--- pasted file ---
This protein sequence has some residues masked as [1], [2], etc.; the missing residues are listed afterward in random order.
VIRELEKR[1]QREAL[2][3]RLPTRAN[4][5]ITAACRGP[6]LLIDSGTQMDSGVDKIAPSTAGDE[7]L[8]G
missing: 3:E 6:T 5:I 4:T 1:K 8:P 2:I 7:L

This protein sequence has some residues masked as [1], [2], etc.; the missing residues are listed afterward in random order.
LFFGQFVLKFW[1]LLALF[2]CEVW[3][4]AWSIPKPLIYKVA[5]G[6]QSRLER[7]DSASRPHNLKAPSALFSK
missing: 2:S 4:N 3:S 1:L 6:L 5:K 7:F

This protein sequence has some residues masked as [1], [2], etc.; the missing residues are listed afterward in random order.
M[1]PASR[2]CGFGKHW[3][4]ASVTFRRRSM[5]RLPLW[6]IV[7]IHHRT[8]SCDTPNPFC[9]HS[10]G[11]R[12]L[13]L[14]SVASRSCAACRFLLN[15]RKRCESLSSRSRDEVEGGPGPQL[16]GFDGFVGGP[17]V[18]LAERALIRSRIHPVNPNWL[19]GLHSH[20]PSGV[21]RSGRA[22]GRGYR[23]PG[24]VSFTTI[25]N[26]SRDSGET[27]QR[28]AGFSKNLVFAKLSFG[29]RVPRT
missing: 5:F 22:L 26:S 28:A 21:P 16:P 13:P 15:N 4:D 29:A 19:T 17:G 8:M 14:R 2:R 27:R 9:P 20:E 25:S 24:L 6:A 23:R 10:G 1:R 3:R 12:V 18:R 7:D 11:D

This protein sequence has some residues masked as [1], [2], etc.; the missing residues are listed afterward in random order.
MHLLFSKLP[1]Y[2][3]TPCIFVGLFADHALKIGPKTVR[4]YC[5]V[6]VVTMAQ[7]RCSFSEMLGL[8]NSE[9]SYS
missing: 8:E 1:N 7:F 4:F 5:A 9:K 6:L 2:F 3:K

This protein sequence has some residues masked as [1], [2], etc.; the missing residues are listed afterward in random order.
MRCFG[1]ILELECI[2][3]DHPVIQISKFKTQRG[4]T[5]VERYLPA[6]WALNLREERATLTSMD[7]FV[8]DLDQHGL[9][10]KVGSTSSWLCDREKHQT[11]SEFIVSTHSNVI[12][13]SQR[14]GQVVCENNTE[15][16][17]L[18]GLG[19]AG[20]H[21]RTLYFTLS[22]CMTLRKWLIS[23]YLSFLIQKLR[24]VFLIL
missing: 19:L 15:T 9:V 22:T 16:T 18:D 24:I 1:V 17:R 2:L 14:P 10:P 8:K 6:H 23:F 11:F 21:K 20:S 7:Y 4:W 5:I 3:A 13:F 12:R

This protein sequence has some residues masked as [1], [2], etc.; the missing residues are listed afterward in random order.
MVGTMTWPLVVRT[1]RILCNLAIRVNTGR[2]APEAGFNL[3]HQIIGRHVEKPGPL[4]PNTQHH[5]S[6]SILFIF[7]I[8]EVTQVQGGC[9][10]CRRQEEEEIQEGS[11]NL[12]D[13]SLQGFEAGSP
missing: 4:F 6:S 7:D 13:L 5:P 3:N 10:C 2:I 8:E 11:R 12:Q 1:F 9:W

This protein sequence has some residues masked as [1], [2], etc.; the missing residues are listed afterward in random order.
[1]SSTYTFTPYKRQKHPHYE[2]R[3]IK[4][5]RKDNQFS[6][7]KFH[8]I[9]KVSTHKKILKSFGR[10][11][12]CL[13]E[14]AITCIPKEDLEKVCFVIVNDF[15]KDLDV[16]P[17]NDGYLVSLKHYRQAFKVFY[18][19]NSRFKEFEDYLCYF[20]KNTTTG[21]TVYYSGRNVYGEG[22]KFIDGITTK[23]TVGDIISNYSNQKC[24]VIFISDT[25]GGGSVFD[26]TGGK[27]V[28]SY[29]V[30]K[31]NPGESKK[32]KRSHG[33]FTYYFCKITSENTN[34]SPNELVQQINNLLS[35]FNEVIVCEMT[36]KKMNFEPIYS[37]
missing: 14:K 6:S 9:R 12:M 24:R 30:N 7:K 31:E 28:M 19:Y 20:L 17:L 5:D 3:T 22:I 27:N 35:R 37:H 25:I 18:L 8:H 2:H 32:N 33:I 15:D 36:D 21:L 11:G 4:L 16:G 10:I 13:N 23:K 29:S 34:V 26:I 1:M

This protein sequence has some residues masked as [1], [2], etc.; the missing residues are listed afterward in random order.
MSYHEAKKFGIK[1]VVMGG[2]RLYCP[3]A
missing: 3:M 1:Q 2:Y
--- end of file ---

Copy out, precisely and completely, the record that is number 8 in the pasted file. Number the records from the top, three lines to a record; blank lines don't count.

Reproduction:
This protein sequence has some residues masked as [1], [2], etc.; the missing residues are listed afterward in random order.
MSYHEAKKFGIK[1]VVMGG[2]RLYCP[3]A
missing: 3:M 1:Q 2:Y